Ben Carp Responds to My Academic History Post

I have long admired the work and ongoing career of Benjamin Carp.  In case you don’t know Ben, he is the Daniel M. Lyons Professor of American History at Brooklyn College.  He is also a prolific historian and public scholar.  Check out his books Rebels Rising: Cities and the American Revolution and Defiance of the Patriots: The Boston Tea Party & the Making of America.

Ben was dismayed by my recent post “Some Autobiographical Reflections on Doing ‘Academic History’ and Writing History for Public Audiences” and asked me if he could write a response.  Of course I jumped at the chance to have Ben’s byline at The Way of Improvement Leads Home.  I am also flattered and honored that he would take my post and my work seriously enough to respond in the way he did.  For that I am thankful.

Fellow historians like Ben remind me why I love being a part of this profession.–JF

Here is his response (after the video, which Ben requested that I post with his article :-)): 

Baby Come Back: A Response to John Fea

As a fellow Mets fan, I will always feel a certain kinship with John Fea, and I have long valued his voice, his insights, and his scholarship. I agreed with much of his post, but it also filled me with dismay. I, too, cheered Karen Wulf’s post about the need for academic history and the impossibility of bending all our work toward a public audience.

I have come to some of the same conclusions as John: gratitude that I have attained a sense of calling in my job, a refusal to overvalue “prestige,” and a desire to speak to broader audiences when I can. But I have come to the opposite conclusion: a need to make sure I don’t spend all my time on public writing, and a need to keep plugging away at academic work. In a side conversation on Twitter, John and I talked about our search for a “middle ground” between academic and public history, but in his blogpost he seemed to be moving toward the edge of that ground, if not over a cliff.

Like John, I’ve also tried to write works for an academic audience and a public audience; and I’ve encountered the joys and frustrations in both. The miseries of academic publishing are well known: sniping peer reviewers, the long lag time, and the limited audience (sometimes). But public history is no picnic either: editors and filmmakers (and readers!) sometimes want something very paint-by-numbers, or conformist, or wrongheaded; the demand for gripping narrative and relatable characters can often lead historians away from more challenging topics. Sure, careerism stalks academia, but pelf and popularity contests can sometimes undermine a lot of public history. No one knows this better than John Fea, who has drawn upon his credibility as a scholar to assail the hacks who are out there misinforming the public.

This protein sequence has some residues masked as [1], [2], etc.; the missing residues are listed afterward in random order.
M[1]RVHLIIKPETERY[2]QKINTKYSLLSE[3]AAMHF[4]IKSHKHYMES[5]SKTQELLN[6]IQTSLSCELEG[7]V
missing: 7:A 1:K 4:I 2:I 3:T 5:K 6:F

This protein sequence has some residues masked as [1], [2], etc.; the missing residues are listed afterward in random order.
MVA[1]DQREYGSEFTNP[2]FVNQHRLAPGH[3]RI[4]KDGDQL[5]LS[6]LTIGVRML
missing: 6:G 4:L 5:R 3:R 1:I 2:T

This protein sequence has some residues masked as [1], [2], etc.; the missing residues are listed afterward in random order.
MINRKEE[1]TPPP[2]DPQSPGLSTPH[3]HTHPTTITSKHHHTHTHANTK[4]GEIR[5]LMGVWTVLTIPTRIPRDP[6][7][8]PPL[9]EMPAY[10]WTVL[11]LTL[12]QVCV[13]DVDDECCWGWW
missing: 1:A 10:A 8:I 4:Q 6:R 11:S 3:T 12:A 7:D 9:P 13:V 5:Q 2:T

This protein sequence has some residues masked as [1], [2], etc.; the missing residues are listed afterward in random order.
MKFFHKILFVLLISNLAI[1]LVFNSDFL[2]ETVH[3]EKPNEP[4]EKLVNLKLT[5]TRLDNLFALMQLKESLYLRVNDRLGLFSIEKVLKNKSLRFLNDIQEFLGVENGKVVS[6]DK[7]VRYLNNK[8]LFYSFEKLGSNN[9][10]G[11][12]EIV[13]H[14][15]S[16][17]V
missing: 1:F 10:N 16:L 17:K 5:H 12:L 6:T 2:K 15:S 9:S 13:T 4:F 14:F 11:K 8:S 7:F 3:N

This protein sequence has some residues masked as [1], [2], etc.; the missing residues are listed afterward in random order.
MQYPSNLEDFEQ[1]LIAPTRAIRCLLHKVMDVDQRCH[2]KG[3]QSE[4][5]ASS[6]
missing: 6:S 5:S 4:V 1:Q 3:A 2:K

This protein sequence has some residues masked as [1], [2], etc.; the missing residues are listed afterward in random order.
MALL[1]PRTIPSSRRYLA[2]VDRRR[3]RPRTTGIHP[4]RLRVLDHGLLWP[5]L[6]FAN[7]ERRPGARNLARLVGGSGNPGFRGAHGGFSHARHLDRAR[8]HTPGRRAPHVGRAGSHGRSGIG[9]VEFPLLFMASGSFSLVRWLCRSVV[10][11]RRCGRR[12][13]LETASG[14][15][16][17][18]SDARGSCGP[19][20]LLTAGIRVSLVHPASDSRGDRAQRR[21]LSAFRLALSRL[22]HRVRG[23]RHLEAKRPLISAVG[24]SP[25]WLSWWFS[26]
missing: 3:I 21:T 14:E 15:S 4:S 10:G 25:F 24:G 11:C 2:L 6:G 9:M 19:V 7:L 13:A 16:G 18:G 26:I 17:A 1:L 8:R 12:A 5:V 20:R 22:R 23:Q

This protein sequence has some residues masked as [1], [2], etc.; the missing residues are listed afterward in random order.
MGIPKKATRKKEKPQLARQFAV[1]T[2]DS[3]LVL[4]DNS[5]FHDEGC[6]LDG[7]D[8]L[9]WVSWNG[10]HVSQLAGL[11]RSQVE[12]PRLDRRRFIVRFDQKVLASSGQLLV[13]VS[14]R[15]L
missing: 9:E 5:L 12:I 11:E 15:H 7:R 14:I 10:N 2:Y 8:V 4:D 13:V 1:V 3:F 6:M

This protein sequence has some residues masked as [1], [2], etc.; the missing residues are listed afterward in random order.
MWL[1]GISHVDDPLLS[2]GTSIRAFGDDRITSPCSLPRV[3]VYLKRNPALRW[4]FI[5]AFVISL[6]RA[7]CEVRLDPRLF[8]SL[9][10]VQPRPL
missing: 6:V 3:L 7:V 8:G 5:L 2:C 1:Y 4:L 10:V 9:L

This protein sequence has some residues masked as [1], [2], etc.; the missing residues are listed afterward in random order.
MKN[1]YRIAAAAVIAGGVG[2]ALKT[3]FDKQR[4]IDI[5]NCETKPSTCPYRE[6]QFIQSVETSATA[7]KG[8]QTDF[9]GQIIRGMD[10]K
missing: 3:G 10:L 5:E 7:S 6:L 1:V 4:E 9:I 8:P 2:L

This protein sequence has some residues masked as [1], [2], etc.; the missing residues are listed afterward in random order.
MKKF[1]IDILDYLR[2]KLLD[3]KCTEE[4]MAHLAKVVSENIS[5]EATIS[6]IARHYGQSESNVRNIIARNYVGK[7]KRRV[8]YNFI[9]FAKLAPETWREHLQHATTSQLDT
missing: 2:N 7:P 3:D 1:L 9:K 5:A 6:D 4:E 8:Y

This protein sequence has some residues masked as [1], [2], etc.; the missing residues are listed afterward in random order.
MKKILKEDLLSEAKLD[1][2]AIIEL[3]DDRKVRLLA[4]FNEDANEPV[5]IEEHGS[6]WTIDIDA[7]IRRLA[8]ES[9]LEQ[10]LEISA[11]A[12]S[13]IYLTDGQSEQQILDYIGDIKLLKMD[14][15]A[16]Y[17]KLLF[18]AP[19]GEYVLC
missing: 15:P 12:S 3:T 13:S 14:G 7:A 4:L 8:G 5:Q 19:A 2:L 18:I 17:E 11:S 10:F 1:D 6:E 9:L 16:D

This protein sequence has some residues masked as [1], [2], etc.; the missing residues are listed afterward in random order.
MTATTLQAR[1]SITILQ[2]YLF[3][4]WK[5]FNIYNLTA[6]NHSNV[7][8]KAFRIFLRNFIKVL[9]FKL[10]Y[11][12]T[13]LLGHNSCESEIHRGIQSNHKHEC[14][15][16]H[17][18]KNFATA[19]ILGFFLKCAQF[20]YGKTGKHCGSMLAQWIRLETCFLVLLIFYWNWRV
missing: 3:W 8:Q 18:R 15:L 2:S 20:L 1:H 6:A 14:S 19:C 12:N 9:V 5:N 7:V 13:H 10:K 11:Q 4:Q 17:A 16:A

People’s attention spans (in academic realms or the public) are finite. Every piece of writing must fight to be heard, and we hope it’s the good stuff that wins. For academic articles, “losing” that fight will mean fewer eyeballs or citations; for public history a “loss” will mean the same thing, except it’ll feel worse if there’s money riding on it.

But in spite all of these difficulties, I think it’s the scholar’s responsibility to try to work in both worlds if one has the capacity to do it.

So here is my prediction: John Fea won’t entirely abandon academic writing. As long as he is continuing to teach and advise students, attend conferences and participate in social media discussions, read manuscripts and review books, and write engaging history, he will feel the call to write for a scholarly audience again. Why? Because at some point his curiosity will lead him to a problem he can’t crack. And he will want to write his way out of that problem. Maybe it’ll be something that’ll take 10,000 words to answer, maybe 100,000—either way, it will become, for a time, his new passion. A blogpost will seem too short (“a three-minute record”), a trade book will seem too glib. Maybe the question and the answer will be a little too abstruse or narrow for a broader audience. But he’ll know that his fellow history-lovers are out there, and he’ll want to enter into the lists with them once again to solve that problem. Call it “the pursuit of mutual improvement.”

I can’t know this for sure, but I would guess that John Fea, like Philip Vickers Fithian, is sometimes being called abroad and sometimes feeling the tug of home; like all of us, he struggles with the tensions of reconciling the advancement of knowledge with the demands of the broader world. Unlike many of us, he has grasped the key insight that different audiences will want different things from the history we produce, and he has found ways to connect with these different audiences. This is one of the most admirable things about him. I just don’t believe him when he says that public history is the only kind he wants to do.